Plastering Apprenticeship

Plasterer Apprenticeship

Apprentice plasterers smooth or beautify internal walls and ceilings. External walls are rendered and completed as well. A plasterer is used in most new houses and many remodelling projects to give a space a unique appearance, repair damage, or bring a place back to life.


Throughout your apprenticeship, you may help:

  • estimate the amount of materials needed for a job
  • prepare surfaces and level off uneven areas
  • mix plaster to the right consistency by hand or with an electric mixer
  • apply ‘wet’ finishes to walls and ceilings – solid plastering
  • create ornamental features like ceiling roses, cornices and architraves – fibrous plastering
  • fix internal plasterboard or wallboard partitions in rooms – dry lining
  • coat outside walls with protective coverings like pebble-dash or render.


  • Apprentice plasterers can earn £19,000 – £25,000
  • Trained plasterers with some experience can earn £25,000 – £35,000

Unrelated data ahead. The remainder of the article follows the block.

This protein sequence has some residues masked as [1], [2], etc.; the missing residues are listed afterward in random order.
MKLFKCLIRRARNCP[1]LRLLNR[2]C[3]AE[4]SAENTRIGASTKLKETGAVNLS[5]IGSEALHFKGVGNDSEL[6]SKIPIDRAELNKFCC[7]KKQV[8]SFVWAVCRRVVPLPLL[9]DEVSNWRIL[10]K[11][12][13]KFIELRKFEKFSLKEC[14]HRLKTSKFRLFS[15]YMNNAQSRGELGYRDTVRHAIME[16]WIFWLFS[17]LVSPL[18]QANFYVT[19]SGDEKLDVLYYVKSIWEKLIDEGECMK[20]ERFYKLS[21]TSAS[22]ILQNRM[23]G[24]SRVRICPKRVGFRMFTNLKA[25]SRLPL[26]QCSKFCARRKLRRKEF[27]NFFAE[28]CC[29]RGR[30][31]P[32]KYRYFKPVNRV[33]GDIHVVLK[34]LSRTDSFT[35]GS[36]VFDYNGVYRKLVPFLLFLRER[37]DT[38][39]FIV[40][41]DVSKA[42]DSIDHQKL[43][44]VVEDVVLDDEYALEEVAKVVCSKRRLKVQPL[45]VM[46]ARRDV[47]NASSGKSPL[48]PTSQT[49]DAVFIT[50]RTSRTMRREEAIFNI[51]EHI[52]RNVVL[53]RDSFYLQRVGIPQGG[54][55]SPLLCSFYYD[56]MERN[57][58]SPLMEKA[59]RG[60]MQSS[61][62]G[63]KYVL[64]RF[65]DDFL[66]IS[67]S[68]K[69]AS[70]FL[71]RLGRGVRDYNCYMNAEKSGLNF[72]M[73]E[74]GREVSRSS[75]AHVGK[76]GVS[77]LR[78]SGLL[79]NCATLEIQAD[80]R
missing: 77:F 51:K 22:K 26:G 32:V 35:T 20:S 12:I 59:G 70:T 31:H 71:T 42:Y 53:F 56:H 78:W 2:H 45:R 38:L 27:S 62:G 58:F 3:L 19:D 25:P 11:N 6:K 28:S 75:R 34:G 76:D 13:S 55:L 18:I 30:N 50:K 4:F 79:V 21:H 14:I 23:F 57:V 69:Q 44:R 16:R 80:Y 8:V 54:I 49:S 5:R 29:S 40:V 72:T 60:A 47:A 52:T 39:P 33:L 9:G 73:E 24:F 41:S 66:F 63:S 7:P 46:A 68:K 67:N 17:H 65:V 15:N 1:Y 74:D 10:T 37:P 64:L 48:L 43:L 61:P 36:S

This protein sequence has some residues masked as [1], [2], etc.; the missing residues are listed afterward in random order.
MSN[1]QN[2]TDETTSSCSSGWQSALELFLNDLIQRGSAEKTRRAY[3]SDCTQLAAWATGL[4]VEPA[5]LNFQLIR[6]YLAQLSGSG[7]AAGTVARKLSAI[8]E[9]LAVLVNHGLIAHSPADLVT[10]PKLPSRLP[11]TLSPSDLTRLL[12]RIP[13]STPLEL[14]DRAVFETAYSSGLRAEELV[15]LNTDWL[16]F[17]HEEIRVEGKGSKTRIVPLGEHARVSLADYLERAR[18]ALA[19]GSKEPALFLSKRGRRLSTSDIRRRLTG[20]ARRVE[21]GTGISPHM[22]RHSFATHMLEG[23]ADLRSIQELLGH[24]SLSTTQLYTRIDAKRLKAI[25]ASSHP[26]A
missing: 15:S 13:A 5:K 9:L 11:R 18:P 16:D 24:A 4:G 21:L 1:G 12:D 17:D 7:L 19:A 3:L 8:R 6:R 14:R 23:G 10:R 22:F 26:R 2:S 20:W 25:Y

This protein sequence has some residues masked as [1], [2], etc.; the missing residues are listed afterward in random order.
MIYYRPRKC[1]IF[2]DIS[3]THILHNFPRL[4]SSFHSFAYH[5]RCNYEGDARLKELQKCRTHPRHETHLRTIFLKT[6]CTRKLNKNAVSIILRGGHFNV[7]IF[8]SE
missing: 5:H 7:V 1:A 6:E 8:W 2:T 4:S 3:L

• Senior plasterers can earn in excess of £35,000
  • Self-employed plasterers set their own pay rates.

Working hours

You will typically work 43 to 45 hours per week. Your time will be split between on-the-job experience and a college or training provider.

Working environment

You could work at a client’s business, on a construction site or at a client’s home.

Your working environment may be at height.

You may need to wear safety clothing and use safety equipment.


Qualifications you can achieve as an apprentice plasterer include:

  • Level 2 Plasterer Entry requirements for this level include some GCSEs, usually including English and maths, or equivalent, for an intermediate apprenticeship. This qualification takes 36 months to complete.


On a plastering apprenticeship, you’ll learn:

  • to be thorough and pay attention to detail
  • knowledge of building and construction
  • the ability to work well with your hands
  • the ability to work well with others
  • customer service skills
  • the ability to use your initiative
  • the ability to accept criticism and work well under pressure
  • the ability to organise your time and workload
  • to be able to carry out basic tasks on a computer or hand-held device.

Career path and progression

With experience, you could move to a supervisory job, or into related areas like tiling, dry lining, estimating and site management.

You could also become self-employed and work as a sub-contractor.

Updated on November 21, 2022

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